The United States Congress has passed the 2024 National Defense Authorization Act (NDAA), a comprehensive legislation that not only addresses critical aspects of Australia’s nuclear-powered submarine program but also establishes key exemptions for both Australia and the United Kingdom from US defence export control licensing.
At the forefront of the NDAA is the authorisation for the transfer of three Virginia-class submarines to Australia, a development in the US-Australia strategic partnership, the Australian government said in a media release.
This transfer includes two operational submarines and one from the production line, ensuring a seamless transition as Australia progresses toward the delivery of its domestically built SSN-AUKUS submarines in the early 2040s.
Additionally, Australia retains the option to seek congressional approval for the acquisition of up to two more Virginia-class submarines, bolstering its maritime capabilities.
A significant aspect of the NDAA is the authorisation for the maintenance of US submarines by Australian personnel within Australia.
This key provision, integral to the AUKUS pathway, paves the way for increased port visits by UK and US nuclear-powered submarines.
The Submarine Rotational Force West (SRF-West) is set to establish a rotational presence as early as 2027, with the most complex maintenance activity on a US nuclear-powered submarine scheduled at HMAS Stirling in the latter half of 2024.
Furthermore, the NDAA greenlights Australian contractors to train in US shipyards, a move aimed at supporting the development of Australia’s submarine industrial base.
This unprecedented opportunity allows Australian industry workers, in collaboration with APS and ADF personnel, to enhance their skills and qualifications in US shipyards, fostering a robust and collaborative defence manufacturing ecosystem.
A significant stride in enhancing the financial aspects of the alliance is the establishment of a mechanism for the US to accept funds from Australia to boost the capacity of the submarine industrial base, the government noted.
This investment, characterised by Australia as fair and proportionate, aims to expedite the delivery of Virginia-class submarines and complement Australia’s substantial investment in its domestic submarine industrial base.
The NDAA also introduces a national exemption from US export control licensing requirements.
In tandem with the Defence Trade Controls Amendment Bill 2023 introduced by the Albanese Government in the Australian Parliament, this exemption facilitates the seamless transfer of controlled goods and technology between Australia, the United Kingdom, and the United States without the need for an export license.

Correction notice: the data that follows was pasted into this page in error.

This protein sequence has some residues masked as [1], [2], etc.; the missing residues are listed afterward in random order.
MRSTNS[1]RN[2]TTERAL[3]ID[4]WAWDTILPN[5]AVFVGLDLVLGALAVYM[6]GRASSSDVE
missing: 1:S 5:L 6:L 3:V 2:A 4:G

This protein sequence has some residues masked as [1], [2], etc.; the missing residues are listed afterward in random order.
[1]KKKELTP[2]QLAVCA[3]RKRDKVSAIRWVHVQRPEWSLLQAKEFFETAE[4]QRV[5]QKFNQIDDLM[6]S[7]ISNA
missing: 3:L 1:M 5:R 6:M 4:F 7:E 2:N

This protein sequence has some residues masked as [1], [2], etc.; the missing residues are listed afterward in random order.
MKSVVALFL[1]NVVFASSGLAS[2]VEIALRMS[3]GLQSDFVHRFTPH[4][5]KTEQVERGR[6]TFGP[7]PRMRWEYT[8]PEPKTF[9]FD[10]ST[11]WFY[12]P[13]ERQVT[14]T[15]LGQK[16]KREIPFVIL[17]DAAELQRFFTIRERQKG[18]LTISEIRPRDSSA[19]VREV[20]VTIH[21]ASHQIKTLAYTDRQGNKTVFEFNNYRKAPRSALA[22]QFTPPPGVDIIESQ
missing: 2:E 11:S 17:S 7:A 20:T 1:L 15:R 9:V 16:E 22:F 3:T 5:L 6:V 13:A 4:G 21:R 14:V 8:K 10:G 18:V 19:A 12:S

This significant development streamlines defence trade and marks a notable achievement for the Australian Defence Industry.
Additionally, the NDAA directs expedited decision-making for Foreign Military Sales and exports not covered by the national exemption.
This includes a pre-clearance list and an expedited decision process for Foreign Military Sales, ensuring a maximum of 45 days for decisions on exports not covered by the national exemption.
This expeditious approach is set to accelerate the delivery of critical defence capabilities.
Deputy Prime Minister Richard Marles conveyed his appreciation for the unprecedented support provided by the US Congress in passing the National Defense Authorization Act.
He highlighted the significance of the legislation, emphasising its role in facilitating the transfer of submarines and streamlining export control provisions.
“AUKUS is a game-changer for Australia, the United Kingdom and the United States – the legislation passed by US Congress will enhance our individual and collective capacity to support security, peace, and prosperity in the Indo-Pacific,” Marles noted.
Meanwhile, Minister for Defence Industry Pat Conroy highlighted the unparalleled scale, scope, and significance of Australia’s alliance with the United States.
“The Congressional approval of the National Defense Authorization Act brings us closer to realising a generational opportunity to ensure Australia is best equipped to not only protect Australians and their interests but to also support stability and security in the Indo-Pacific,” Conroy remarked.
Concluding the monumental legislative changes, Australia and the United Kingdom are now formally added to Title III of the US Defense Production Act.
This addition enables the US Government to incentivise its industrial base, expanding the production and supply of critical materials and goods.
For Australia, this inclusion opens new opportunities for domestic industries to compete directly for business with the US Government.